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Commissioners confer with attorney on Jonesborough K-8 plan

Robert Houk • Oct 2, 2019 at 12:00 AM

Washington County commissioners met with their attorneys and auditors in a workshop on Tuesday to talk about a 20-year lease-to-own deal with Jonesborough to build a new K-8 school and sports complex.

At least one commissioner, however, said he was uncomfortable asking questions with the threat of a lawsuit from Johnson City schools looming over the project.

“I’m not sure I want to ask questions that might be used against us later on,” Commissioner Kent Harris said, noting it might be prudent for the commission to go into an executive session to discuss the matter with its attorneys.

County Attorney Allyson Wilkinson said such closed sessions are only allowed under the state’s Sunshine Law in cases where litigation has been filed or are pending. She said the interests of “transparency” would be better served if Harris and his colleagues kept their questions “broad” and on the topic of the proposed lease agreement between the county and the town of Jonesborough.

Meanwhile, Commissioner Larry England encouraged county officials to look for ways to help meet the school needs of both the students of Jonesborough and Johnson City.

“We should come up with a creative way to assist the city’s taxpayers,”  England said.

Commissioner Mike Ford said that while he was “for helping all school kids” in Washington County, he took exception to some of the comments he said were made by a member of Johnson City’s Board of Education earlier in the week.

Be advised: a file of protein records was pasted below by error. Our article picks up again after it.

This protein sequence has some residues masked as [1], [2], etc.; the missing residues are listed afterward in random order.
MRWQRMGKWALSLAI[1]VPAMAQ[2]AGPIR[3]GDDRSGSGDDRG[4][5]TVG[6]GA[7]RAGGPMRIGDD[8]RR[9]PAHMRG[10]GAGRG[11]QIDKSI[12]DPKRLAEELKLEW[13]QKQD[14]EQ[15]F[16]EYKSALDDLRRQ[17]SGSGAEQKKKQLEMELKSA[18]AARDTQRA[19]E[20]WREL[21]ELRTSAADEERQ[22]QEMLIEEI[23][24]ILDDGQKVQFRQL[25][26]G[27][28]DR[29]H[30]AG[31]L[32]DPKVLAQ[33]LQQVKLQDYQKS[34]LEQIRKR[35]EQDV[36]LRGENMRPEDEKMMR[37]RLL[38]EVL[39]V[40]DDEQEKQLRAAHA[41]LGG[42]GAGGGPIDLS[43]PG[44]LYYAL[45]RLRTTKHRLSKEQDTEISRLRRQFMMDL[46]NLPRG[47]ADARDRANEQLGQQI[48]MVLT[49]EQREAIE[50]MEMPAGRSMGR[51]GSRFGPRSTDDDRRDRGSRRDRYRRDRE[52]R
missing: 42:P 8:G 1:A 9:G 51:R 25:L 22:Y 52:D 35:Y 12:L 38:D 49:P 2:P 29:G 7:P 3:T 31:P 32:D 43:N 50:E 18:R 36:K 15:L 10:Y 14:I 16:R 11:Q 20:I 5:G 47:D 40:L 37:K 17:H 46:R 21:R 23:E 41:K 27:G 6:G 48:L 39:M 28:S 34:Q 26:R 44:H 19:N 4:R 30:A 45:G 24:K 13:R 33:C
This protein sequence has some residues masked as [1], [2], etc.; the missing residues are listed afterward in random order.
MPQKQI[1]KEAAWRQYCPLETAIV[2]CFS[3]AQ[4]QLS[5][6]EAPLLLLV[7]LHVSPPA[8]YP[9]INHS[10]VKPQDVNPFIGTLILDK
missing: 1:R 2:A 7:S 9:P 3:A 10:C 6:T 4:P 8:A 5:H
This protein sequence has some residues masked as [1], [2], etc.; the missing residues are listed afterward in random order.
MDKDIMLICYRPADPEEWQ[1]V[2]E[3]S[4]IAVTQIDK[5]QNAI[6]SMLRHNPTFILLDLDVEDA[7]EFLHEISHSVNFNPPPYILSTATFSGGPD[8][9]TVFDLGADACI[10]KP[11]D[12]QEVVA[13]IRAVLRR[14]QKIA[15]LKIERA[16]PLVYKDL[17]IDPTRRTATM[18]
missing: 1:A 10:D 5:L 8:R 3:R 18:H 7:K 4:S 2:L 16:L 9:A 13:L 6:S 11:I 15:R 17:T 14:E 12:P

“I don’t like it when someone says we’ve been sitting on our hands for three years,” Ford told commissioners. 

Culver Schmid, an attorney with Baker Donelson, said a number of details needed to be “fleshed out” on the lease contract. Even so, he said attorneys should have the agreement ready for a vote by Oct. 17.

Schmid said at the end of the lease agreement the county would have the option to purchase the school building and athletic facilities at a “nominal price.”

Commissioners decided to hold a special meeting last week to discuss the lease arrangement after voting 13-0 (with one member absent and another recusing himself) to approve the concept of a first-of-its-kind deal with Jonesborough for the town to spend as much as $32 million to build a new K-8 school and sports complex.

Schmid said the “the two leases are critical to the process,” and attorneys believe they have “come up with a legal structure that complies with the law” that applies to the apportionment of county taxes and shared school funds. He said the rents the county would be paying for the Jonesborough project would go to capital improvements, not to maintenance or operation.

He said a state Court of Appeals ruled in a case five years that apportionment such funds only apply to maintenance issues.

Melissa Steagall Jones, the county’s auditor, told commissioners that if the town extended its financing to 25 years it would lower the annual lease payments of the county to $1.8 million. County officials have calculated it has the funds now to pay an annual lease of $2.3 million for 20 years without the need to increase county property taxes.

Johnson City Manager Pete Peterson has suggested that extending the length of the lease would allow the county to share a portion of the dollars that would have otherwise gone to Jonesborough under the 20-year plan with city schools to help it build a new Towne Acres Elementary School.

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